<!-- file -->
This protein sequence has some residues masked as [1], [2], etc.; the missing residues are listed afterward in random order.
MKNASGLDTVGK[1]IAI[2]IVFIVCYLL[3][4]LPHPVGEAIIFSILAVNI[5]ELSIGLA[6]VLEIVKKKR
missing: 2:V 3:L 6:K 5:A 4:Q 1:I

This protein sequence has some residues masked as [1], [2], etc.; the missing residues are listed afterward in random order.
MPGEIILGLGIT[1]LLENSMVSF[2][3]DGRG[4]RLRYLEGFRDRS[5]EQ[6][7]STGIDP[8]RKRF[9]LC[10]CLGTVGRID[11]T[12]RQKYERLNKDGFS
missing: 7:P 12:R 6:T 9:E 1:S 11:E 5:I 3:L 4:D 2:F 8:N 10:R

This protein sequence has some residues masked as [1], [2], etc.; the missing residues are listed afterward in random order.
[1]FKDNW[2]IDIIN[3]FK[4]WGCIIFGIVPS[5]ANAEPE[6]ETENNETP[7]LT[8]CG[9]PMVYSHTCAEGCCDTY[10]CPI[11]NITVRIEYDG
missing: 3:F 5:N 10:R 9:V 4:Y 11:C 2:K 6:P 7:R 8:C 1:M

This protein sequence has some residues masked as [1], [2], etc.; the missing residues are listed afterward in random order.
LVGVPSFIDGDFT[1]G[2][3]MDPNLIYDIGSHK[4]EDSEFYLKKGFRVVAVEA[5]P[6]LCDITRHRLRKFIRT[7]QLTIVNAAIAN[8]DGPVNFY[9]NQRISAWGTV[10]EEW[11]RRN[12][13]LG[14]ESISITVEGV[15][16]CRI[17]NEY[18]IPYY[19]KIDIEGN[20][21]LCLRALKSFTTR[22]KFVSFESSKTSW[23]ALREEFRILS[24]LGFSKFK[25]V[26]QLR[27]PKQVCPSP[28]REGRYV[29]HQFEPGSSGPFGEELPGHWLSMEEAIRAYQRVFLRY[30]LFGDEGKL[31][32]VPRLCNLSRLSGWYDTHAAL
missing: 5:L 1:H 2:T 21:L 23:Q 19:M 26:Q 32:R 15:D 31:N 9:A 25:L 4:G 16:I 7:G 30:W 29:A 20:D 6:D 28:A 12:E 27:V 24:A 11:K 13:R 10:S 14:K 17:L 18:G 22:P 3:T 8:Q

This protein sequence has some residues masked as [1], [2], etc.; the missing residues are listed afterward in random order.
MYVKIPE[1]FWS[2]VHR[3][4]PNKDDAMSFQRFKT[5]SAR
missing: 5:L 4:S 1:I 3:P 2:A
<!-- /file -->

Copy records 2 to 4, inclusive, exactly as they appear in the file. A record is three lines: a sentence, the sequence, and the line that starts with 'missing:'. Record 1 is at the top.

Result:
This protein sequence has some residues masked as [1], [2], etc.; the missing residues are listed afterward in random order.
MPGEIILGLGIT[1]LLENSMVSF[2][3]DGRG[4]RLRYLEGFRDRS[5]EQ[6][7]STGIDP[8]RKRF[9]LC[10]CLGTVGRID[11]T[12]RQKYERLNKDGFS
missing: 7:P 12:R 6:T 9:E 1:S 11:E 5:I 3:L 4:D 2:F 8:N 10:R

This protein sequence has some residues masked as [1], [2], etc.; the missing residues are listed afterward in random order.
[1]FKDNW[2]IDIIN[3]FK[4]WGCIIFGIVPS[5]ANAEPE[6]ETENNETP[7]LT[8]CG[9]PMVYSHTCAEGCCDTY[10]CPI[11]NITVRIEYDG
missing: 3:F 5:N 10:R 9:V 4:Y 11:C 2:K 6:P 7:R 8:C 1:M

This protein sequence has some residues masked as [1], [2], etc.; the missing residues are listed afterward in random order.
LVGVPSFIDGDFT[1]G[2][3]MDPNLIYDIGSHK[4]EDSEFYLKKGFRVVAVEA[5]P[6]LCDITRHRLRKFIRT[7]QLTIVNAAIAN[8]DGPVNFY[9]NQRISAWGTV[10]EEW[11]RRN[12][13]LG[14]ESISITVEGV[15][16]CRI[17]NEY[18]IPYY[19]KIDIEGN[20][21]LCLRALKSFTTR[22]KFVSFESSKTSW[23]ALREEFRILS[24]LGFSKFK[25]V[26]QLR[27]PKQVCPSP[28]REGRYV[29]HQFEPGSSGPFGEELPGHWLSMEEAIRAYQRVFLRY[30]LFGDEGKL[31][32]VPRLCNLSRLSGWYDTHAAL
missing: 5:L 1:H 2:T 21:L 23:Q 19:M 26:Q 32:R 15:D 31:N 9:A 25:L 4:G 16:I 7:G 30:W 29:A 20:D 6:D 28:A 12:E 27:V 24:A 11:K 13:R 10:S 14:K 17:L 18:G 22:P 3:T 8:Q